Southern Africa: IRIN News Briefs, 6 August

from The New Humanitarian
Published on 06 Aug 2001
SOUTHERN AFRICA: Refugee population on the rise
The global refugee population in Southern Africa is on the rise according to an UNHCR statement released on Friday. The number of new asylum seekers in the region has increased by 7.8 percent over the first six months of 2001, from 320,563 to 345,720. The increase is even higher at 9.6 percent if one includes the Democratic Republic of Congo (DRC) and Tanzania, which are also part of the Southern African Development Community (SADC) and together host 72 percent of the area's refugees.

The report noted that the upward trend is mainly due to protracted crises in the region showing little signs of respite, such as the Angolan civil conflict and the slow progress in the DRC and Burundi peace processes. In Zambia alone, new arrivals over the past six months total 17,900 DRC refugees and 9,100 Angolan refugees. Existing camps and settlements have been extended, sometimes stretching beyond their capacity. Despite the ongoing peace process in the DRC, arrivals of Congolese into Northern Zambia have increased again recently to about 200 per week, after regressing for several months. This may be explained by the fact that people fear further violence in the wake of the retreat of foreign armies.

There is also still a steady trickle into Zambia of Angolans from Moxico and Cuando Cubango provinces. The global increase in Southern Africa is particularly sharp in countries with traditionally small refugee populations like Zimbabwe, Mozambique and Malawi. In Zimbabwe, the refugee population more than doubled from 4,127 to 8,416 between January and June this year, and Mozambique, saw an increase of 85 percent, from 2,278 to 4,216, while new arrivals in Malawi rose by 23 percent, from 3,900 to 4,810. The three countries continue receiving a small but regular inflow of asylum seekers from the Great Lakes (DRC, Rwanda and Burundi), including Rwandans who may have been on the move since the 1994 genocide, circulating through other countries before reaching Southern Africa.

The number of Burundi refugees in Southern Africa however remains small (5,630, of which 2,008 are in Zambia) compared to staggering numbers in Tanzania (388,502) and the DRC (19,775). In Namibia the global refugee population has so far increased by 9 percent in 2001. However, new arrivals, mainly from Angola, have dropped to 300 per month on average, down from 500 last year. This drop could be attributed to heavy rains, flooded rivers and the possible blocking of safe refugee routes into Namibia by various armed forces. Namibia's refugee population grew by 60 percent in 2000 and has now reached 30,635 at the end of June 2001.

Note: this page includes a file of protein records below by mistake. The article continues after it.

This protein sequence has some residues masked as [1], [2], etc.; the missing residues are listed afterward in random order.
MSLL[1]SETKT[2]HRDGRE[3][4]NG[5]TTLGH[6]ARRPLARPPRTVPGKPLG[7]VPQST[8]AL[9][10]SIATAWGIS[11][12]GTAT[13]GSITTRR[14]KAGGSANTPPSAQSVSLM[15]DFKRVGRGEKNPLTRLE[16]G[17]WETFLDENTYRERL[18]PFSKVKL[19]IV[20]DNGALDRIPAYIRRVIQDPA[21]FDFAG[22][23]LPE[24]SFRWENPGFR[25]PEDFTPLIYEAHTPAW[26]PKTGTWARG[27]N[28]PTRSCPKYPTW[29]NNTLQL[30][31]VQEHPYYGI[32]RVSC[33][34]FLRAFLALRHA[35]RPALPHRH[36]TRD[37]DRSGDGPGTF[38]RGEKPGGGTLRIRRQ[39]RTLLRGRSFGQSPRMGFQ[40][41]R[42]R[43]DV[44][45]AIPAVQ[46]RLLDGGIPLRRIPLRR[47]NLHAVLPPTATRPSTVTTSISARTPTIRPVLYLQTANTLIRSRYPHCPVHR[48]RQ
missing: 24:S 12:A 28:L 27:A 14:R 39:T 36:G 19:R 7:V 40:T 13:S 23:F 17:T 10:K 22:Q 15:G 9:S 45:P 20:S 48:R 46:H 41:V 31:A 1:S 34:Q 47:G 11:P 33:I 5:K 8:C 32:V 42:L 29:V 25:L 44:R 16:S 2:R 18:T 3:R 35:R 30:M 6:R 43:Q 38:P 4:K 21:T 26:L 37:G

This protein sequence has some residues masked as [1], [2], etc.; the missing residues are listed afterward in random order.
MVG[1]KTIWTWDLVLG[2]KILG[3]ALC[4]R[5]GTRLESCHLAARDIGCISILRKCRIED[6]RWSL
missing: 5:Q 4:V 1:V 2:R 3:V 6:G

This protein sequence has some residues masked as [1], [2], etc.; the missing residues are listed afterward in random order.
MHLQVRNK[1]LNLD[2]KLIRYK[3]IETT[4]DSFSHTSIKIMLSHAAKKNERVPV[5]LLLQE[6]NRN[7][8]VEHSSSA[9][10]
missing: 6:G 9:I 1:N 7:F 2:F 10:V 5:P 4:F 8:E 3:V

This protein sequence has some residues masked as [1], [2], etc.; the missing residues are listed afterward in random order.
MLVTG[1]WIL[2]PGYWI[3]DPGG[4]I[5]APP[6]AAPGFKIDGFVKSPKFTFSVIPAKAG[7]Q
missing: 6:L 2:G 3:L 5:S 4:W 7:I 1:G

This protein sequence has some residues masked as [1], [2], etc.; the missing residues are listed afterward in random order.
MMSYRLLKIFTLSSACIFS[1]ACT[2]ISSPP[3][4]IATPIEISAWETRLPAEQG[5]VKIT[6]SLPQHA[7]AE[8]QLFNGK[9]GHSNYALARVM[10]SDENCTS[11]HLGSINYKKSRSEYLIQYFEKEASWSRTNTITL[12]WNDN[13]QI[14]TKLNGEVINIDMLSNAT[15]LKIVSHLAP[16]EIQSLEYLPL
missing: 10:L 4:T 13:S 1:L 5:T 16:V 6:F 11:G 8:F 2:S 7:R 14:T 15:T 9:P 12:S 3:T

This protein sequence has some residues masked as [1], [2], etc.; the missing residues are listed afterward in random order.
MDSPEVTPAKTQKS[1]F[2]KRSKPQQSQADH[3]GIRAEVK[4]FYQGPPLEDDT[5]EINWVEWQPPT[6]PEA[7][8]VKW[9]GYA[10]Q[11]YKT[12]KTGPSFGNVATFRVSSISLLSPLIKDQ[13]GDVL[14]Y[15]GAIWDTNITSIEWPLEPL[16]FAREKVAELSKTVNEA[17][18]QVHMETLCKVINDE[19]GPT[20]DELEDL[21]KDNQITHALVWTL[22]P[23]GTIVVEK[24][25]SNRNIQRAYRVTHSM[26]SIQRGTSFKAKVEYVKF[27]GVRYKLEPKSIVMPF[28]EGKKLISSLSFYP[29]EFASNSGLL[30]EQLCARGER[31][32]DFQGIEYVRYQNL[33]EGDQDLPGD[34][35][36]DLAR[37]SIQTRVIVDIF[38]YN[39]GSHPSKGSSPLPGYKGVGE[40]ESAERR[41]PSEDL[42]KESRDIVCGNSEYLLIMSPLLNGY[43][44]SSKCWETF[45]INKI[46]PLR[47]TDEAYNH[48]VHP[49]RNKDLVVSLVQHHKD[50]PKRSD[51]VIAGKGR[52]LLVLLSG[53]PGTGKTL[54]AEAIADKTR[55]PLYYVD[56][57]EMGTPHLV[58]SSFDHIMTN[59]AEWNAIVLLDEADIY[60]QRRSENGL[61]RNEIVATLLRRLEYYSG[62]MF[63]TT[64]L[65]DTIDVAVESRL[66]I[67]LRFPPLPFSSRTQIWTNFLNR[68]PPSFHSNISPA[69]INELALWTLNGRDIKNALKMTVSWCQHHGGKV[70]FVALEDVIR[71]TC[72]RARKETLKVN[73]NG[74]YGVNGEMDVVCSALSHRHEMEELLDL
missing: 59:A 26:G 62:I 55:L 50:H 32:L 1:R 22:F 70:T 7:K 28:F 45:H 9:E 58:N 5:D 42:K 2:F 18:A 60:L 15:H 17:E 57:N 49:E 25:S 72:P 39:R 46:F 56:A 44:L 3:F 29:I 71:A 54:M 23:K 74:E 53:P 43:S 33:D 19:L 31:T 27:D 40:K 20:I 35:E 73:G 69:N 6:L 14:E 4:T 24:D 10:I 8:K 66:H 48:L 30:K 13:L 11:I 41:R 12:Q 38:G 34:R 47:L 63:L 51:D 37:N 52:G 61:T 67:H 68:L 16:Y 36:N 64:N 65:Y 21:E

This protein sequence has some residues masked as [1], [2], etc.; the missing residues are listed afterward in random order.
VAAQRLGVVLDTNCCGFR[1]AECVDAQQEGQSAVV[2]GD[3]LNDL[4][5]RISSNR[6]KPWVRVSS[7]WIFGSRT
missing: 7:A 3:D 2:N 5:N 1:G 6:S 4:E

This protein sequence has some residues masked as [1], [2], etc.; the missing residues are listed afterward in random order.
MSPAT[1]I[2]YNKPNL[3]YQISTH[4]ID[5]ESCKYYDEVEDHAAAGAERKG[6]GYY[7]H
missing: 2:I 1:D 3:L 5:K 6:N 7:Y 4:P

SOUTH AFRICA-ZIMBABWE: Mbeki says he failed on Zimbabwe

South African President Thabo Mbeki said in an interview broadcast on Monday that his efforts to avoid political, social and economic collapse in Zimbabwe had failed. Mbeki told BBC's 'Hard Talk' that the total collapse of Zimbabwe was the greatest threat to South Africa and the rest of the region.

Mbeki added that he hoped a new Commonwealth initiative would help Zimbabwe. "We sit across the border from Zimbabwe, and critical for South Africa must surely be that we don't have a situation that the IMF warned about at the beginning of this year: a meltdown in Zimbabwe." Mbeki said he did not know why his efforts to persuade Zimbabwe President Robert Mugabe to moderate his actions had not been effective. "What I know is that we can't afford the complete collapse of Zimbabwe on our borders, so we have got to try and do whatever we can," Mbeki said.

The president added that sanctions against Mugabe, who is facing presidential elections next year, could hasten the collapse of the country. "Sure, time is running out. Which means we have got to act quickly and continue to say it is important to respond positively to these issues," he said. "There is a land problem in Zimbabwe, there is need for land redistribution, but it must be handled differently, without violence, without conflict, within the context of the law, bearing in mind the interests of all Zimbabweans, both black and white."

Meanwhile the state-owned 'Herald' newspaper said on Monday that a group of Commonwealth foreign ministers is scheduled to meet in Abuja next week to seek ways to heal strained relations between Zimbabwe and Britain. The newspaper said that Nigeria had invited the foreign ministers of South Africa, Kenya, Australia, Jamaica, Britain and Zimbabwe to the meeting.

ZIMBABWE: By-election not free or fair - MDC

The opposition Movement for Democratic Change (MDC) has claimed that last weekends' by-election, won by the ruling ZANU-PF party, in the rural constituency of Bindura, 35 km north of Harare, was neither free or fair, the 'Mail and Guardian' said on Monday.

The MDC's secretary general told the newspaper that voters in Bindura were "enclosed in concentration camp like conditions". "The commercial farming of Bindura was a no-go area for us," Ncube said. He said that MDC supporters were beaten up and that the party was prevented from campaigning in the area.